BUYER: Louis Szekely
LOCATION: Shelter Island, NY
SIZE: 4,957 square feet, 6 bedrooms, 3.5 bathrooms
YOUR MAMAS NOTES: Most New Yorkers at least the ones we know and whether they can afford one or not, have a picture of their ideal weekend getaway. For Bunny and Flower it’s a rustically chic and arty-farty compound in upstate New York. For Jo-Jo R-Po it’s a puny, un-winterized waterfront bungalow on the North Fork. And for Soozie-Q and Fred it’s a rambling (and nearly ramshackle) shingled cottage on a large (if somewhat untended) lot in a quiet corner of the Hamptons.
For Emmy-winner Louis Szekely, an upwardly mobile stand-up comedian and sitcom star known professionally as Louis C.K., it’s Primrose Cottage, a gloomy but stunningly intact, turn-of-the-century timbered Tudor on two water front acres on Shelter Island that he reportedly snatched up for $2.44 million.
So the scuttlebutt goes, Babe Ruth once summered in the three-story, 4,957 square foot house that listing details show has half a dozen bedrooms, 3.5 bathrooms, and six wood-burning fireplaces. (Big whoop!) The generously proportioned main rooms stop short of grand—it’s a vacation house, after all—and, although they could use some spit and polish, retain an impressive array of original architectural details. The tightly spindled staircase alone is a revelation and the built-in inglenook benches next too some of the fireplaces couldn’t be more charming even if they are a wee impractical for modern day life.
The pastel paint on the walls in some of the rooms is on decorative trend—not that Mister C.K. gives a shit about that—but it looks a bit wan and old fashioned in the somewhat dim listing photographs. And the kitchen, well, it looks reasonably sized but—lowerd have mercy, butter beans—it needs a complete overhaul starting with that mortifyingly massive (and massively mortifying) pot rack. All the children should know by now that Rule #8 in Your Mama’s Big Book of Decoratin’ Dos and Don’ts adamantly forbids the use of pot racks in residential kitchens. Not only are they voracious dust magnets they’re also a capricious if inanimate menace that will drop a pot on a puppy’s head without warning or snatch the weave right off the head of an unsuspecting weave wearer.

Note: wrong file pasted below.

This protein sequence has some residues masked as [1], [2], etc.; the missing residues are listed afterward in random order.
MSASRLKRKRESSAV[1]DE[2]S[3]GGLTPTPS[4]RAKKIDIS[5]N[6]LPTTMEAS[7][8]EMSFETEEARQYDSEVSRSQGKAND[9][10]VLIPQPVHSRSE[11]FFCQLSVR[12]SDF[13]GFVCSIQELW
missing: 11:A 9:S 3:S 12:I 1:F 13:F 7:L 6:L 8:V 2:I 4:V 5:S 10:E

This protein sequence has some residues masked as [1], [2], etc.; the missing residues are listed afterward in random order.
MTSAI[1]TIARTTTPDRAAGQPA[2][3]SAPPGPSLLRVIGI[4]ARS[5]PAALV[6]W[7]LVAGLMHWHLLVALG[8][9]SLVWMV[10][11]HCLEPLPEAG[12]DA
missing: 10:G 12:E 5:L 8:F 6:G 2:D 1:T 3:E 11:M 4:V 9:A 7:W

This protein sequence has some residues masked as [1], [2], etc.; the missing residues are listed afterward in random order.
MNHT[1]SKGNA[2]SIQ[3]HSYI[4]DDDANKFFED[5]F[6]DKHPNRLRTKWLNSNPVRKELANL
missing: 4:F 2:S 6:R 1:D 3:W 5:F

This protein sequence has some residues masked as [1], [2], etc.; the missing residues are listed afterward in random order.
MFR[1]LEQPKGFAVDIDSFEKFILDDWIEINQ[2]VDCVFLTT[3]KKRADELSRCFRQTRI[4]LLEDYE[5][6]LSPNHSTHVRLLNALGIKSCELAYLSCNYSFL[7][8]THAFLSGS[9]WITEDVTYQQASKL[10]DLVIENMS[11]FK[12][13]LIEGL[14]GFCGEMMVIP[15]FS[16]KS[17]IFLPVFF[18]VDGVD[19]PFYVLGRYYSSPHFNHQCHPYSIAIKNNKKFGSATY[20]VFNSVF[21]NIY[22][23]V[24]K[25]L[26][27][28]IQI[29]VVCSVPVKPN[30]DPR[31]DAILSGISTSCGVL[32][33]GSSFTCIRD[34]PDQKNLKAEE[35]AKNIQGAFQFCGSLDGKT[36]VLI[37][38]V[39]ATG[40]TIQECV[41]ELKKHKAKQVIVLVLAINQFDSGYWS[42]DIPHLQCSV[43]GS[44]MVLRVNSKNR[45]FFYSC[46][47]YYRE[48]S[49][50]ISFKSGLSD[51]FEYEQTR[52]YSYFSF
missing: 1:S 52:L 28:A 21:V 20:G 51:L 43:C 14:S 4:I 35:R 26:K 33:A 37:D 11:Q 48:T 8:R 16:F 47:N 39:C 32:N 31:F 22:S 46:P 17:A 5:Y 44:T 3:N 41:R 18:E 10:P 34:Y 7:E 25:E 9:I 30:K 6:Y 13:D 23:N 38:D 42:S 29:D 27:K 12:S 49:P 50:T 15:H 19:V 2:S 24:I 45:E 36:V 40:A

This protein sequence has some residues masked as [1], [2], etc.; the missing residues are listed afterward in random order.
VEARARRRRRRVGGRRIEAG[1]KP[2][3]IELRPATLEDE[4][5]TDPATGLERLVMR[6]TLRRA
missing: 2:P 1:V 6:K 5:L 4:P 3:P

An asymmetrical front porch overlooks an otherwise landscape-less, hedge-ringed lawn and, off the rear of the residence, a spacious and inviting, brick-floored screen porch has a long view over the flat back lawn to the water’s edge. There isn’t a swimming pool or a tennis court—there’s room for both should Mister C.K. want them—but there is, however, a private dock that extends out into a cut that provides direct and easy boat access to West Neck Harbor and Noyac Bay. The convenient boat parking facility was probably a selling point for Mister C.K. who owns an micro-yacht that was recently featured on Jerry Seinfeld’s pleasantly droll web series Comedians in Cars Getting Coffee.
We read, Mister C.K. once lived at the fabled and controversially condo-fied Apthorp complex on the Upper West Side but we also have a vague memory of being told by someone—we don’t recall when or by whom—that he moved downtown, to the formerly boho now fully gentrified West Village. Anyone? Anyone? Bueller? Bueller?
In addition to his somewhat dark and relentlessly self-deprecating stand-up work the veteran comedian also writes, directs and edits a smartly calibrated and critically acclaimed, semi-eponymous sitcom (Louie) that closely adheres to the framework of his own life.
In other Shelter Island celebrity real estate news, maverick ceramicist and home goods guru Jonathan Adler and his creative iconoclast husband Simon Doonan—amongst a myriad of other endeavors he’s a sassy columnist at Slate and the Creative Ambassador-at-Large of Barney’s—have one of their kalaidoscopically colorful and widely published homes on Shelter Island up for lease for the month of July at $11,000 per month. Incidentally, the A-list gays tried to sell the quirkilicious 1970s A-frame modern back in 2010 for $1.795 million after they bought another, much more impressive waterfront spread where they custom built a super-modern bungalow featured in a 2012, Doonan-penned piece in Architectural Digest. (It was also fawned over in Dwell and Hamptons magazines.)
listing photos: Daniel Gale / Sotheby’s International Realty via Curbed